Girard sought help from several lumber companies and the City of Boise. From the city, he acquired a little piece of property for a new office in Julia Davis Park (now separated from the rest of the park by Capitol Boulevard). From the lumber companies, he acquired lumber. The Boise-Payette Lumber Company loaned him their architect, Hans C. Humble, and two builders who specialized in log construction, Finns John Heillila and Gust Lapinoja.
He sold his vision to the lumber companies with a letter of solicitation that included the line, “The building, when completed, will be a show place and a perpetual advertisement for the lumber industry of Idaho.”
The Idaho State Forester’s building would showcase that lumber by featuring different Idaho wood products, and intricate wooden ceiling patterns unique to each room (see second photo). The logs for the building are peeled, round Idaho Englemahn Spruce. Inside you’ll find yellow pine, white pine, Idaho red fir, and western red cedar. Idaho doesn’t grow a lot of hardwood, so the floors are of maple from out of state. The grounds originally featured sumac, syringa, aspen, wild honeysuckle, and wild rose, all native plants.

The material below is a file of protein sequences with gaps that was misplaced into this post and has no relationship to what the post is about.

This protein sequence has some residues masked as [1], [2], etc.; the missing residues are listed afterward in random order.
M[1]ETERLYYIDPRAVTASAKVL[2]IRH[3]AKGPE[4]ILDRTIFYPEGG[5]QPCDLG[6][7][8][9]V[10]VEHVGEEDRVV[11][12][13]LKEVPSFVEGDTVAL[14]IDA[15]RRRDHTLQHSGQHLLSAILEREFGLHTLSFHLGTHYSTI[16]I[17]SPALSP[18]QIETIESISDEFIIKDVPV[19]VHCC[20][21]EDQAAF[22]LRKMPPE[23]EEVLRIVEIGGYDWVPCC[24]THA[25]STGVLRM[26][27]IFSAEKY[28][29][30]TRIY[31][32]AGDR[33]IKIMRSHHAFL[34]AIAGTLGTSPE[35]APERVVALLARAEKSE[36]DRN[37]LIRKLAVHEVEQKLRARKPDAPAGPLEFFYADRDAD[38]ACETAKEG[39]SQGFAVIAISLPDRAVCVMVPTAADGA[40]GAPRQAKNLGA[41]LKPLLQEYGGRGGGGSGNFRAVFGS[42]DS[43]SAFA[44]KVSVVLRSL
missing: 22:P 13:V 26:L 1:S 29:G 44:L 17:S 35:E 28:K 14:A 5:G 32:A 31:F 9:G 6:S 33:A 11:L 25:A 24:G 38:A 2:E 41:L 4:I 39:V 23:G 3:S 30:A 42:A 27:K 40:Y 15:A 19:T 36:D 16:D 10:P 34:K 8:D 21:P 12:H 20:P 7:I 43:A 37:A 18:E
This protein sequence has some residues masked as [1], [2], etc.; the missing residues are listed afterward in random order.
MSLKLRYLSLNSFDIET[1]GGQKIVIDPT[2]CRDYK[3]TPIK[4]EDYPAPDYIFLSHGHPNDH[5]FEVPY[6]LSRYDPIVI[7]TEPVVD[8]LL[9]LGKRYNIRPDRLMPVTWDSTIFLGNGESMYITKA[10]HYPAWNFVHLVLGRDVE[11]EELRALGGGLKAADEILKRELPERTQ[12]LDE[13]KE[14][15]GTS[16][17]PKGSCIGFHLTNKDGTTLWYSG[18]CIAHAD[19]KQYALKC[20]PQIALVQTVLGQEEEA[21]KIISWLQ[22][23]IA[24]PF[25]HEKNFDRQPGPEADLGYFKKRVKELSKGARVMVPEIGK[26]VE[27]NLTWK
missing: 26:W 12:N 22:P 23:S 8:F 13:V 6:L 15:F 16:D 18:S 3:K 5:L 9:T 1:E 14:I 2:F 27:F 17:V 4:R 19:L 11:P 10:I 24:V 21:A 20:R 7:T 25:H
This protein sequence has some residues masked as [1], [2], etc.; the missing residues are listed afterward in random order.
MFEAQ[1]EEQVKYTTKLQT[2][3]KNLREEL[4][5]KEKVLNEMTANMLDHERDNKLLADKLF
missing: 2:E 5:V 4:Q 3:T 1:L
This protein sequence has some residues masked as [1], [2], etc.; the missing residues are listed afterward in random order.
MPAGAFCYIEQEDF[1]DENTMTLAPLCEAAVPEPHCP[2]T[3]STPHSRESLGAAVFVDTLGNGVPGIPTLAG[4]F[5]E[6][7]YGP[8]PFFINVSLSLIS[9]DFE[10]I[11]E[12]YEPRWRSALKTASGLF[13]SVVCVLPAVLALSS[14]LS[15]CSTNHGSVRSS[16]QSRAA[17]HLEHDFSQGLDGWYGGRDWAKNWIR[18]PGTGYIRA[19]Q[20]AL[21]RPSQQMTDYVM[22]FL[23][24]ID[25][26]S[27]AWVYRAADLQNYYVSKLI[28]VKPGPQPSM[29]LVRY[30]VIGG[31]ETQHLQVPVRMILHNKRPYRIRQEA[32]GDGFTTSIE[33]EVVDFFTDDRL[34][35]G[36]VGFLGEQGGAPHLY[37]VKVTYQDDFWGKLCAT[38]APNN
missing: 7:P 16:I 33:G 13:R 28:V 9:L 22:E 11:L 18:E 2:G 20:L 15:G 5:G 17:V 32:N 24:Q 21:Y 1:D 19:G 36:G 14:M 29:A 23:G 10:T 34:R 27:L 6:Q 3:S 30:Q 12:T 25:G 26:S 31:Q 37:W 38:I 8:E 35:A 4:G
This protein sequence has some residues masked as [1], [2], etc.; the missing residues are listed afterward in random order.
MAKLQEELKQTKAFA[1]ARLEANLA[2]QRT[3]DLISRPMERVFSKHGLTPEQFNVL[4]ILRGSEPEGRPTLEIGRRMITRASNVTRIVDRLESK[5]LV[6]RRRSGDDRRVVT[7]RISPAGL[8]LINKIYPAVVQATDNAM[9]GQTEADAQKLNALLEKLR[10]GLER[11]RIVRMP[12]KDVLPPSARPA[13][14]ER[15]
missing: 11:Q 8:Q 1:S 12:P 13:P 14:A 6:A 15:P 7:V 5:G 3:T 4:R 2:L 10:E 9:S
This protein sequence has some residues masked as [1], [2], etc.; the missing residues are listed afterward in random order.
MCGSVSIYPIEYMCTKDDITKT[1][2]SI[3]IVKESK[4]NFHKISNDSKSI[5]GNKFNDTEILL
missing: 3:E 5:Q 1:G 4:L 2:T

Girard spent only $1,600 of taxpayer money for the (at the time) $40,000 building. It was completed in 1940, helping to celebrate the state’s 50th anniversary.
The building was still in use by the Idaho Department of Lands and the Soil Conservation Service until 1990. The City of Boise acquired it in 1992. In 1996, the building became the Log Cabin Literary Center.
Today the site is called simply The Cabin, and the literary organization of the same name is thriving. But the building’s future is in doubt. Oh, it’s a valued building and is in no danger of being torn down, but the design for the new Boise City Library may mean the building will need to be moved across the street and into another section of Julia Davis Park. Preservation Idaho is opposing the move. A decision on whether to move the beloved building has not yet been made. What’s your opinion?